You should have some sort of landlord policy. An umbrella insurance policy for yourself is a great option, regardless of the property, assuming you have any assets.
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Old 05-01-2016, 12:13 AM   #3
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If this rent is really minimal, perhaps it would be better to sell it and invest the proceeds.
After all, out of the rent you have to pay property tax, and you can be sure the current renters are jury-rigging whatever maintenance they have to do. Meaning any upkeep they do is probably the cheapest quick fix possible, so basically the house is going down in value.
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Old 05-01-2016, 12:46 AM   #4
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If you are going to allow the hunting club to keep using the house and land, I would run (not walk) to see my lawyer. Especially since there are no existing written/legal agreements in place.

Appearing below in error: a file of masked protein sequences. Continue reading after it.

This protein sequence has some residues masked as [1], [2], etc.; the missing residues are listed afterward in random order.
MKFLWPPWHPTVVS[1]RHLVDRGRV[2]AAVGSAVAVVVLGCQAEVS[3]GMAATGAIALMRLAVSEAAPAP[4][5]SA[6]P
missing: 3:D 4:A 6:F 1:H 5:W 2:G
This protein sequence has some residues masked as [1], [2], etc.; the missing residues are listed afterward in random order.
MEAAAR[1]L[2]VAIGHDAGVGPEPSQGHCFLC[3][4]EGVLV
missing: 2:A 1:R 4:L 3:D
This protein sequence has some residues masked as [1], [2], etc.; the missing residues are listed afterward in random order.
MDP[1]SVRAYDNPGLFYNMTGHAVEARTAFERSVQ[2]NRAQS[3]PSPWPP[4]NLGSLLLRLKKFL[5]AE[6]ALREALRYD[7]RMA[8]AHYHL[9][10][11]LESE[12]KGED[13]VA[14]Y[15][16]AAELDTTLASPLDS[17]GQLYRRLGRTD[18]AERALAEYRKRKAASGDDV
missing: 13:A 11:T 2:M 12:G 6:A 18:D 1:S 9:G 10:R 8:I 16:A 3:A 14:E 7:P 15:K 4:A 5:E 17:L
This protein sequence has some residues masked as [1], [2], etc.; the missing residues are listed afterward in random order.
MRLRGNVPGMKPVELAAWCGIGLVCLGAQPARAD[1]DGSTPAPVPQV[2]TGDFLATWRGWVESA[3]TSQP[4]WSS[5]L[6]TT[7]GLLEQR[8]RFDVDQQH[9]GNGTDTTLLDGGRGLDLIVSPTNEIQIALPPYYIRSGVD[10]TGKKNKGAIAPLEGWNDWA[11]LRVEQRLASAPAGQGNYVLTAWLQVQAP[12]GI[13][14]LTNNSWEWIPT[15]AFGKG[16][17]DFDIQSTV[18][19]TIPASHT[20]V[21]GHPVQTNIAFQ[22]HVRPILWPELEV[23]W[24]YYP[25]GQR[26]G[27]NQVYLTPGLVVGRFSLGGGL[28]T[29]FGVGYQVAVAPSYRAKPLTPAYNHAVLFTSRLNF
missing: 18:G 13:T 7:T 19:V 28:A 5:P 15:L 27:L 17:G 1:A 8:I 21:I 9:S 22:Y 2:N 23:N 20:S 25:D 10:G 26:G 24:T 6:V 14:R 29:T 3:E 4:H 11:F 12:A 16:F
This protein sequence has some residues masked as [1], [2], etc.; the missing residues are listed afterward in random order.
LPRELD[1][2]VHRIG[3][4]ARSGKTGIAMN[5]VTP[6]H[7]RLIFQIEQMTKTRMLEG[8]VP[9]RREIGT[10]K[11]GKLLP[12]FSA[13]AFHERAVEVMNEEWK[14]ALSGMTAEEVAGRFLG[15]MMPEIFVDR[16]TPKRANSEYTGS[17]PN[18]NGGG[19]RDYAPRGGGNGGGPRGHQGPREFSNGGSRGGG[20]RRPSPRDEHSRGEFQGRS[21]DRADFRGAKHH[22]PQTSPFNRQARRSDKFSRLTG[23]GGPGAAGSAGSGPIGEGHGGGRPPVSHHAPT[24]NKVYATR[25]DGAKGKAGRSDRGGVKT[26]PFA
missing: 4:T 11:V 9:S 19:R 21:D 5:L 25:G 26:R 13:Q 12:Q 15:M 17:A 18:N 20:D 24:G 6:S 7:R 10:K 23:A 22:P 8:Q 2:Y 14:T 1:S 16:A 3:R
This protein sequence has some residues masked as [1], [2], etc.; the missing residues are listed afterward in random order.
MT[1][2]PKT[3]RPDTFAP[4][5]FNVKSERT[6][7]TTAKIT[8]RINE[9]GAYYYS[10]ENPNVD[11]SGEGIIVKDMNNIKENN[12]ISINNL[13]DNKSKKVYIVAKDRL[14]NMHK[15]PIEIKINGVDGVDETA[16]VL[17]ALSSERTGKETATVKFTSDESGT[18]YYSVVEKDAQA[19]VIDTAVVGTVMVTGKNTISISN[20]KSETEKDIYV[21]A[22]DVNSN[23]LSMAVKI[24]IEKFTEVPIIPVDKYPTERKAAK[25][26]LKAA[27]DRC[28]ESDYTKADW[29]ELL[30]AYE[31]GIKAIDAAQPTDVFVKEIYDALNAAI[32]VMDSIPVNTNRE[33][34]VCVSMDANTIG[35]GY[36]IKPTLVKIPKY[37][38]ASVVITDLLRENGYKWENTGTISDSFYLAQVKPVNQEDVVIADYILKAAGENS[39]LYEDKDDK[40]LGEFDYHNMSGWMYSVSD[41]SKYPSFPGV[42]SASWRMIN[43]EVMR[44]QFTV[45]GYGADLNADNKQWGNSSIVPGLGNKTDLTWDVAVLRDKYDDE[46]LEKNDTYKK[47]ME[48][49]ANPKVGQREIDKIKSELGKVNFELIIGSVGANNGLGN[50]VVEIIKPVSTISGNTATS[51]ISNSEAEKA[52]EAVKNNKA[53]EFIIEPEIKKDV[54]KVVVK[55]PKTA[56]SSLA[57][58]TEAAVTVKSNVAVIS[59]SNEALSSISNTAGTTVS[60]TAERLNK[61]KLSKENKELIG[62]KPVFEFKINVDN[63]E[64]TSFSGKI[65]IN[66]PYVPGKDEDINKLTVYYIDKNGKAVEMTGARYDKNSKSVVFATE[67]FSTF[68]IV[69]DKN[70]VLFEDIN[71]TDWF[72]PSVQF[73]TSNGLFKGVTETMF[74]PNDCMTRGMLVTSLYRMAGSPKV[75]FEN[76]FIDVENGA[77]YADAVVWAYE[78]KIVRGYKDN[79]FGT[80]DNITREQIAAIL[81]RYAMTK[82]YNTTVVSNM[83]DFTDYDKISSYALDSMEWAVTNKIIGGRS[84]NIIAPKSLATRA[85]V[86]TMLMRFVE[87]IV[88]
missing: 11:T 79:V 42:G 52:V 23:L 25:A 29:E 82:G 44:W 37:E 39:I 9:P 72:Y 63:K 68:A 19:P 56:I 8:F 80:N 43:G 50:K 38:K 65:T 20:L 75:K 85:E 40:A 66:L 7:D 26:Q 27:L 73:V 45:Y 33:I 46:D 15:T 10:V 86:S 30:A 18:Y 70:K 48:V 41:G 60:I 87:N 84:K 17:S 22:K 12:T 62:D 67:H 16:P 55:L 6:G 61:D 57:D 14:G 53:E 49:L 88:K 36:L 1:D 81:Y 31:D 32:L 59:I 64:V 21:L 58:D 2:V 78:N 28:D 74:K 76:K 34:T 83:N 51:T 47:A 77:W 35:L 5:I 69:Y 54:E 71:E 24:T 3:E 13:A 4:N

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Old 05-01-2016, 06:59 AM   #5
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All of the hunting leases around here require the club to provide a liability policy at the minimum.
That said does the club have any openings??
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Old 05-01-2016, 08:08 AM   #6
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If you are going to allow the hunting club to keep using the house and land, I would run (not walk) to see my lawyer. Especially since there are no existing written/legal agreements in place.